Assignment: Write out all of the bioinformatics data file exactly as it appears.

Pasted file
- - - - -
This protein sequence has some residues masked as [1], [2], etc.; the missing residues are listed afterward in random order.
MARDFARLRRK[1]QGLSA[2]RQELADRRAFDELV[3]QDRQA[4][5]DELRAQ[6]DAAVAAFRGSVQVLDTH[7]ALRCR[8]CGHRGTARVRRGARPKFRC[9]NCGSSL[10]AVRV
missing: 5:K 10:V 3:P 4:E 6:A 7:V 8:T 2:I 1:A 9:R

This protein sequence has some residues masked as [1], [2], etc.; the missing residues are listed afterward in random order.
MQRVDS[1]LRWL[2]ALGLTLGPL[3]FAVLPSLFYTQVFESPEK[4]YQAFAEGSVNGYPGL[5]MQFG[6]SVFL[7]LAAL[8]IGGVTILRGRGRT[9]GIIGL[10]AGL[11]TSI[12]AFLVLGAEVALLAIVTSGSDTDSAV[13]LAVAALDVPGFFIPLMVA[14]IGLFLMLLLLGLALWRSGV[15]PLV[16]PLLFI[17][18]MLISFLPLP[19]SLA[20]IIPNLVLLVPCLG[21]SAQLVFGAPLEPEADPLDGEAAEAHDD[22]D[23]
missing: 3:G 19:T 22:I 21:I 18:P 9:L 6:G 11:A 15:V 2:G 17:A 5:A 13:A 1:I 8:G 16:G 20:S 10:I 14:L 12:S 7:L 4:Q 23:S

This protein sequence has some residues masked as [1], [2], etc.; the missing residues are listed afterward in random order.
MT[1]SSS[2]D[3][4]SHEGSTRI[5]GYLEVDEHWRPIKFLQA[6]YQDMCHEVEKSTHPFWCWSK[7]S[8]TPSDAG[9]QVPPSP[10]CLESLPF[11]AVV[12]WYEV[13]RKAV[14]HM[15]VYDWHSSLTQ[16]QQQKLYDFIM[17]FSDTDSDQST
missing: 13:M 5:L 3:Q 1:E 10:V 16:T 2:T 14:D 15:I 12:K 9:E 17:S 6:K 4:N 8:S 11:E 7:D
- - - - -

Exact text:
This protein sequence has some residues masked as [1], [2], etc.; the missing residues are listed afterward in random order.
MARDFARLRRK[1]QGLSA[2]RQELADRRAFDELV[3]QDRQA[4][5]DELRAQ[6]DAAVAAFRGSVQVLDTH[7]ALRCR[8]CGHRGTARVRRGARPKFRC[9]NCGSSL[10]AVRV
missing: 5:K 10:V 3:P 4:E 6:A 7:V 8:T 2:I 1:A 9:R

This protein sequence has some residues masked as [1], [2], etc.; the missing residues are listed afterward in random order.
MQRVDS[1]LRWL[2]ALGLTLGPL[3]FAVLPSLFYTQVFESPEK[4]YQAFAEGSVNGYPGL[5]MQFG[6]SVFL[7]LAAL[8]IGGVTILRGRGRT[9]GIIGL[10]AGL[11]TSI[12]AFLVLGAEVALLAIVTSGSDTDSAV[13]LAVAALDVPGFFIPLMVA[14]IGLFLMLLLLGLALWRSGV[15]PLV[16]PLLFI[17][18]MLISFLPLP[19]SLA[20]IIPNLVLLVPCLG[21]SAQLVFGAPLEPEADPLDGEAAEAHDD[22]D[23]
missing: 3:G 19:T 22:I 21:I 18:P 9:L 6:G 11:A 15:V 2:G 17:A 5:A 13:A 1:I 8:G 16:G 20:S 10:I 14:L 12:S 7:L 4:Q 23:S

This protein sequence has some residues masked as [1], [2], etc.; the missing residues are listed afterward in random order.
MT[1]SSS[2]D[3][4]SHEGSTRI[5]GYLEVDEHWRPIKFLQA[6]YQDMCHEVEKSTHPFWCWSK[7]S[8]TPSDAG[9]QVPPSP[10]CLESLPF[11]AVV[12]WYEV[13]RKAV[14]HM[15]VYDWHSSLTQ[16]QQQKLYDFIM[17]FSDTDSDQST
missing: 13:M 5:L 3:Q 1:E 10:V 16:T 2:T 14:D 15:I 12:K 9:E 17:S 6:K 4:N 8:S 11:E 7:D